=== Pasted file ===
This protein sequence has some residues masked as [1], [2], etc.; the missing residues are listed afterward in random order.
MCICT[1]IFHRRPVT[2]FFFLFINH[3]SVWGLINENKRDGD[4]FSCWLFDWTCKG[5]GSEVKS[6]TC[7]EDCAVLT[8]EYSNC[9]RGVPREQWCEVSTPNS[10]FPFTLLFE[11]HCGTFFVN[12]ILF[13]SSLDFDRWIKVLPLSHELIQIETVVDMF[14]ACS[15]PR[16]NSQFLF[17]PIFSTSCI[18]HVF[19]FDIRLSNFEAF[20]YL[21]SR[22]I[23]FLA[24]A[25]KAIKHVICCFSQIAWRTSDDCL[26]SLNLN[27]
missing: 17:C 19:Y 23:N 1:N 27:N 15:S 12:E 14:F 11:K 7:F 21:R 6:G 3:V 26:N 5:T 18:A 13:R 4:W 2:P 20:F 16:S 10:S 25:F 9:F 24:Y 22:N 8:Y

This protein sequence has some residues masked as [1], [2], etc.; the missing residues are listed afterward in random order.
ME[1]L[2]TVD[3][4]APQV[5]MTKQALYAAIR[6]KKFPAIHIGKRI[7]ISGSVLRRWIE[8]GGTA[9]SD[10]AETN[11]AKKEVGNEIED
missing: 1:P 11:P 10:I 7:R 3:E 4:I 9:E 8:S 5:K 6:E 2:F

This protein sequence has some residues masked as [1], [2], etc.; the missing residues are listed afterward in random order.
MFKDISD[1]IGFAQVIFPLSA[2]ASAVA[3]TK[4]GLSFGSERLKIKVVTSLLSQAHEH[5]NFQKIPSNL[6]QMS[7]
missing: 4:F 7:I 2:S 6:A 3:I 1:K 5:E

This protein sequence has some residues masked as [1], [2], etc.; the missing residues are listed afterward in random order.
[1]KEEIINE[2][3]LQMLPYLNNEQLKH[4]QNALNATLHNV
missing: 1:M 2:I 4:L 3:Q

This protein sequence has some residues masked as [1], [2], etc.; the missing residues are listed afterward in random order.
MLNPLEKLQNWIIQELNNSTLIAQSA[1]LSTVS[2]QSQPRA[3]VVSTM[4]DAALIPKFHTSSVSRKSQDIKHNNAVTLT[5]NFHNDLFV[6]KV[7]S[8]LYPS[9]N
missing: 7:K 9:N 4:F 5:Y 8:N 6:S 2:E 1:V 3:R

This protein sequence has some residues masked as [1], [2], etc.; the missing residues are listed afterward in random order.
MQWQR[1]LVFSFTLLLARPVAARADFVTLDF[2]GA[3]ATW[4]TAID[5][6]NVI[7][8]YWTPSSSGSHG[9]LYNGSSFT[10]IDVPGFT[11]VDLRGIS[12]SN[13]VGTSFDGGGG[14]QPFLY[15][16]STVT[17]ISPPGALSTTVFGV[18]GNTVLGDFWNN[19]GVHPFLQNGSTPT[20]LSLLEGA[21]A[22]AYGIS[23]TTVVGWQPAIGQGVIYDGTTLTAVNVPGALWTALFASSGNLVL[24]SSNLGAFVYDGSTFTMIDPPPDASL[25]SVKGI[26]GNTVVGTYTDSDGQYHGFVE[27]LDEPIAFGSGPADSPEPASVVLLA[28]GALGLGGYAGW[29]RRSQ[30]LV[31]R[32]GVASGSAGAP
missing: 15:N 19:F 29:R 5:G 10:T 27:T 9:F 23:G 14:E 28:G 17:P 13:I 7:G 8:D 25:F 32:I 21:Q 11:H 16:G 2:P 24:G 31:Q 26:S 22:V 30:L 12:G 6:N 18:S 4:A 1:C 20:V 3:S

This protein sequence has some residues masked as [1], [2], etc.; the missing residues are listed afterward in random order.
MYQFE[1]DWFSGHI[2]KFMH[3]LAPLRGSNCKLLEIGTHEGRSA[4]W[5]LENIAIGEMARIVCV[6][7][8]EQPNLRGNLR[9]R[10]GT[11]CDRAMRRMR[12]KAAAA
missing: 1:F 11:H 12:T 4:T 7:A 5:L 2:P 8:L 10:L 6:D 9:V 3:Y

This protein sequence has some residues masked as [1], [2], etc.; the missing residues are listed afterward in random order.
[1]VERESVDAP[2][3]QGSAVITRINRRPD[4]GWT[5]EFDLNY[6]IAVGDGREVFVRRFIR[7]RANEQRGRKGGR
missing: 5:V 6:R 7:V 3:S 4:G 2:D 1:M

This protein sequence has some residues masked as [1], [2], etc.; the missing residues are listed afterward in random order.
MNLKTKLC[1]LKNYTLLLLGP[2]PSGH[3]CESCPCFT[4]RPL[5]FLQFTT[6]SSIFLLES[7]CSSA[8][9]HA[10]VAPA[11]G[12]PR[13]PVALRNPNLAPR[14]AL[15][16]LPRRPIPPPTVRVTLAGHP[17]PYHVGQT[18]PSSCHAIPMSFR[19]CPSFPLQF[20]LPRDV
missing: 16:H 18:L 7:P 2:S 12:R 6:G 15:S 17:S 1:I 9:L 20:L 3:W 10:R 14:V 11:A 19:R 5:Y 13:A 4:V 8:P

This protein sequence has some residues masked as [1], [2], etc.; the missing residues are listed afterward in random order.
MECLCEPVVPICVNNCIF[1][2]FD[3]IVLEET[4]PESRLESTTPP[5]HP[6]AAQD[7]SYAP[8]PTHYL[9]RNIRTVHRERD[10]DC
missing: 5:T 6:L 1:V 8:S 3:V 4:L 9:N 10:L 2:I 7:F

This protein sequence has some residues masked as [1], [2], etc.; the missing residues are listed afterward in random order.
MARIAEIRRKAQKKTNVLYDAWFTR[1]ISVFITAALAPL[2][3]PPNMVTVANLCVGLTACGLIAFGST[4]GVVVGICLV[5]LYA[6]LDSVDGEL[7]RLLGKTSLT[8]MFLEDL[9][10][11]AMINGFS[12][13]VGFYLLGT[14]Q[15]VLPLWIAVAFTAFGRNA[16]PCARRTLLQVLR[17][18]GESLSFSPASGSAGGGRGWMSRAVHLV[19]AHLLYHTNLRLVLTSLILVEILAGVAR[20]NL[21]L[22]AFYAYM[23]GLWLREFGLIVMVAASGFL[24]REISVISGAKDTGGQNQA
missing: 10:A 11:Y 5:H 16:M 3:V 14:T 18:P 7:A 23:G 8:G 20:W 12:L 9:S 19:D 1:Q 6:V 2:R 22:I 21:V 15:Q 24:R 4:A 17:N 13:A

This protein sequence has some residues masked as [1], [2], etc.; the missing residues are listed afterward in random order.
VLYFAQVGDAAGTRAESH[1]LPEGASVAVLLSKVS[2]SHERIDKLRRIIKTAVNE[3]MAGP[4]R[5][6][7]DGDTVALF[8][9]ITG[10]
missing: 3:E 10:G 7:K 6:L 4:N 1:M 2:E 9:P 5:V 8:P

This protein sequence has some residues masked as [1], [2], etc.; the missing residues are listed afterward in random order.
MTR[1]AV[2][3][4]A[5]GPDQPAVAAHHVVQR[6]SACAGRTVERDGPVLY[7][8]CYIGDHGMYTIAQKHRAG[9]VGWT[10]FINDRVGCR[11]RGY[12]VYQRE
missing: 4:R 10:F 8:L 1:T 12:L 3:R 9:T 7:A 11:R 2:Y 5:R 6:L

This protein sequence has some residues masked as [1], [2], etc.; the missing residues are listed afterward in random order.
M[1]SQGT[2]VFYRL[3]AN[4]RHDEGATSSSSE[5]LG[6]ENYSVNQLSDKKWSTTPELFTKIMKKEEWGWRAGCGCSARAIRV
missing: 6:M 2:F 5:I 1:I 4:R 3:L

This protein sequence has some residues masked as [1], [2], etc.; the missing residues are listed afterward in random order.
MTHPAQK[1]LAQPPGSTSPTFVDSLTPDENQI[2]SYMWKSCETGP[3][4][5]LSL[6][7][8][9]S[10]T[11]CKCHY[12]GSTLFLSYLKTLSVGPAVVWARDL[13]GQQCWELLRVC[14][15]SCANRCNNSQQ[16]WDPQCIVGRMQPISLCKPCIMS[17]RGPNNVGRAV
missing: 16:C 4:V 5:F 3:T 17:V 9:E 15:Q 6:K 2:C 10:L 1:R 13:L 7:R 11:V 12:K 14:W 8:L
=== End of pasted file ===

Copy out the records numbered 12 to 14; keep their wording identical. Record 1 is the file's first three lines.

This protein sequence has some residues masked as [1], [2], etc.; the missing residues are listed afterward in random order.
VLYFAQVGDAAGTRAESH[1]LPEGASVAVLLSKVS[2]SHERIDKLRRIIKTAVNE[3]MAGP[4]R[5][6][7]DGDTVALF[8][9]ITG[10]
missing: 3:E 10:G 7:K 6:L 4:N 1:M 2:E 9:P 5:V 8:P

This protein sequence has some residues masked as [1], [2], etc.; the missing residues are listed afterward in random order.
MTR[1]AV[2][3][4]A[5]GPDQPAVAAHHVVQR[6]SACAGRTVERDGPVLY[7][8]CYIGDHGMYTIAQKHRAG[9]VGWT[10]FINDRVGCR[11]RGY[12]VYQRE
missing: 4:R 10:F 8:L 1:T 12:L 3:R 9:T 7:A 11:R 2:Y 5:R 6:L

This protein sequence has some residues masked as [1], [2], etc.; the missing residues are listed afterward in random order.
M[1]SQGT[2]VFYRL[3]AN[4]RHDEGATSSSSE[5]LG[6]ENYSVNQLSDKKWSTTPELFTKIMKKEEWGWRAGCGCSARAIRV
missing: 6:M 2:F 5:I 1:I 4:R 3:L